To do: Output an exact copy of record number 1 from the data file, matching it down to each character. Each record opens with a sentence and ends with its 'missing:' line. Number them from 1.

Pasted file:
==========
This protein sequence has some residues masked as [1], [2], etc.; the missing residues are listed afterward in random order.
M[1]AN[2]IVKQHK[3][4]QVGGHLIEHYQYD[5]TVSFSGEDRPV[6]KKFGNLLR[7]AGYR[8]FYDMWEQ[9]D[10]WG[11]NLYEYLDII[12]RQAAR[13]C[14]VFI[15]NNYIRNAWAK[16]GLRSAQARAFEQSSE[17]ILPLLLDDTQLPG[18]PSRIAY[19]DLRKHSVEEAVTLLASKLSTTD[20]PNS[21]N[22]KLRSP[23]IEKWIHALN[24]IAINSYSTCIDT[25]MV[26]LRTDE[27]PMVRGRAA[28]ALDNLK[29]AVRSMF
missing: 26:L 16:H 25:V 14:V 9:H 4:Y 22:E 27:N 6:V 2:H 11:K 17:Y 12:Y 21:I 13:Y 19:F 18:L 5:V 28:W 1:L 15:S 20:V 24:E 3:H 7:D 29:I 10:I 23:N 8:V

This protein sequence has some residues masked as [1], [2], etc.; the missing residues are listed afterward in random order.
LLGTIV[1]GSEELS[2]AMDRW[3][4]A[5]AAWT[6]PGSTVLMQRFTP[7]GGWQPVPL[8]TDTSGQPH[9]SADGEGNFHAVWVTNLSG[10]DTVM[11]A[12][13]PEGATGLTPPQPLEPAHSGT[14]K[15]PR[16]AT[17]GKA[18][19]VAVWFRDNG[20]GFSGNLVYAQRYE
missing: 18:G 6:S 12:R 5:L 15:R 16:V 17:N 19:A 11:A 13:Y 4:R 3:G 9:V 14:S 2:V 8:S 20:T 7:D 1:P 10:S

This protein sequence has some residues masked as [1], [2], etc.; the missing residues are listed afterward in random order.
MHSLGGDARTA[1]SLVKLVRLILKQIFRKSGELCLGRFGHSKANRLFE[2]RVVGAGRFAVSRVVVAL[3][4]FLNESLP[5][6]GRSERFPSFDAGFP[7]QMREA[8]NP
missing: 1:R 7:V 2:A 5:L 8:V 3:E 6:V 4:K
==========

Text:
This protein sequence has some residues masked as [1], [2], etc.; the missing residues are listed afterward in random order.
M[1]AN[2]IVKQHK[3][4]QVGGHLIEHYQYD[5]TVSFSGEDRPV[6]KKFGNLLR[7]AGYR[8]FYDMWEQ[9]D[10]WG[11]NLYEYLDII[12]RQAAR[13]C[14]VFI[15]NNYIRNAWAK[16]GLRSAQARAFEQSSE[17]ILPLLLDDTQLPG[18]PSRIAY[19]DLRKHSVEEAVTLLASKLSTTD[20]PNS[21]N[22]KLRSP[23]IEKWIHALN[24]IAINSYSTCIDT[25]MV[26]LRTDE[27]PMVRGRAA[28]ALDNLK[29]AVRSMF
missing: 26:L 16:H 25:V 14:V 9:H 4:Y 22:E 27:N 6:V 2:H 11:K 17:Y 12:Y 21:I 13:Y 19:F 18:L 5:V 28:W 1:L 15:S 20:V 24:E 3:H 7:D 29:I 10:I 23:N 8:V